Recent Stories

Police need to be removed from our schools

Black and Hispanic students get arrested far more often

THE MURDER of George Floyd at the hands of a white police officer reflects a broader, deep-seated racism that infiltrates all levels of our society, including our schools. The racist notions of superiority, dominance, and control which led the white police officer to feel justified in kneeling on the neck of a black man long(...)

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Anti-union actions reflect racist attitudes

We believe economic justice equals racial justice

THE CIVIL RIGHTS movement did not end with the passage of the Civil Rights Act of 1968.  We are still in the midst of it. The work continues as we grapple with the legacy of our nation’s original sin of slavery. The Black Lives Matter movement is only the latest embodiment of our collective and(...)

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SJC off base on Baker’s emergency powers

Civil Defense Act cannot be used to fight a pandemic

DURING LAST WEEK’S Supreme Judicial Court hearing on the lawsuit challenging Gov. Charlie Baker’s COVID-19 emergency declaration and orders, several justices appeared receptive to the argument that the governor’s declaration was authorized by the Civil Defense Act of 1950.  It is difficult to imagine how any intellectually honest analysis could yield that result. Much of(...)

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Time for Beacon Hill to act on campus sexual assault bill

New DeVos regulations and COVID make state action more urgent than ever

FOUR YEARS AGO, a diverse coalition of student activists and victim service providers filed a bill with the Massachusetts Legislature to keep campus survivors safe given the impending threat of new federal Department of Education regulations under Education Secretary Betsy DeVos. As of August 14, 2020, those regulations have now taken effect, allowing full cross-examination(...)

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SJC lobbies lawmakers on police reform

As conference committee members negotiate a final version of a police reform bill, the committee’s senators just got a powerful ally: The Supreme Judicial Court. The SJC on Thursday, in an unusual move, explicitly urged the Legislature to pass a provision that the Senate included in its bill mandating the collection of more racial data(...)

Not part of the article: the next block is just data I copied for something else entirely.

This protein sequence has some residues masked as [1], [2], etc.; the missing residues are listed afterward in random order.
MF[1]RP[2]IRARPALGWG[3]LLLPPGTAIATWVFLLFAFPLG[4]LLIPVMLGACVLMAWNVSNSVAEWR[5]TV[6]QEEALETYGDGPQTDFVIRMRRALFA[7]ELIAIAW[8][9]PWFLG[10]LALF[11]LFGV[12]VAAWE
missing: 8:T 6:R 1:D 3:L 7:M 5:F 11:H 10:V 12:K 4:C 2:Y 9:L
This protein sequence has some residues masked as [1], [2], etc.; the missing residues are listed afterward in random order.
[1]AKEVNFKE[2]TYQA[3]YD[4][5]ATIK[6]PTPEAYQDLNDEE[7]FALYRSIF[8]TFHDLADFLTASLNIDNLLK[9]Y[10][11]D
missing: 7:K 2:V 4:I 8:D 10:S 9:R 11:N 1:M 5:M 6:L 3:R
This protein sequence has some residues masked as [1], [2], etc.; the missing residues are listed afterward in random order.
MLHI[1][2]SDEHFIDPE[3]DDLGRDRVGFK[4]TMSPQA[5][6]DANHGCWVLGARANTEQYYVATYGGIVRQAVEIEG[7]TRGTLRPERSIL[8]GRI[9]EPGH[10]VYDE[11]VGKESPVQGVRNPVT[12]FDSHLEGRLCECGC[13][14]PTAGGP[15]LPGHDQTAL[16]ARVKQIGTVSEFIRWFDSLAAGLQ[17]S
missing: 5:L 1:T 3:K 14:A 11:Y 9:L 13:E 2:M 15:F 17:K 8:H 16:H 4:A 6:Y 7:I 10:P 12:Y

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SJC lobbies lawmakers on police reform

Urges passage of Senate provision on traffic stops

AS CONFERENCE COMMITTEE members negotiate a final version of a police reform bill, the committee’s senators just got a powerful ally: The Supreme Judicial Court. The SJC on Thursday, in an unusual move, explicitly urged the Legislature to pass a provision that the Senate included in its bill mandating the collection of more racial data(...)

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Districts coming up short on reporting school-based arrests

Major discrepancies arise between reported and actual data

A NUMBER of Massachusetts school districts are failing to adhere to data collection measures required by the 2018 Criminal Justice Reform Act, with some reporting no school-based arrests when their own records show a significant number of arrests. The discrepancies raise questions about the accuracy of data being gathered under the 2018 law, which reduced(...)

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Grappling with ‘driving while black,’ SJC offers help

Sets lower bar for proving racial profiling in traffic stops

THE SUPREME JUDICIAL COURT on Thursday issued a ruling that will make it easier for defendants to prove they are the victim of illegal racial profiling when pulled over during a traffic stop. The decision, hailed as a major victory for advocates for racial justice, came on the same day the court released an opinion(...)

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COVID-19 vaccine unlikely to be a silver bullet

Experts rein in expectations; long process ahead

FOR MONTHS, a quarantine-weary, virus-ridden nation has been waiting for a COVID-19 vaccine. It’s become the endgame, the antidote to all the death and economic destruction the virus has caused. Massachusetts’s final reopening stage, referred to as the “new normal,” is predicated on having an effective treatment or vaccine.  But experts are beginning to rein(...)

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Senate leader sees $5b revenue downturn

Estimate comes as revenues up 3.1% in early part of fiscal year

STATE HOUSE NEWS SERVICE DESPITE SIGNS that the state’s finances have not completely cratered during the pandemic, the Senate’s top budget official said this week he anticipates tax collections in fiscal 2021 to be down $5 billion from last year, and said lawmakers will need to dip “deeply” into the state’s $3.5 billion “rainy day”(...)

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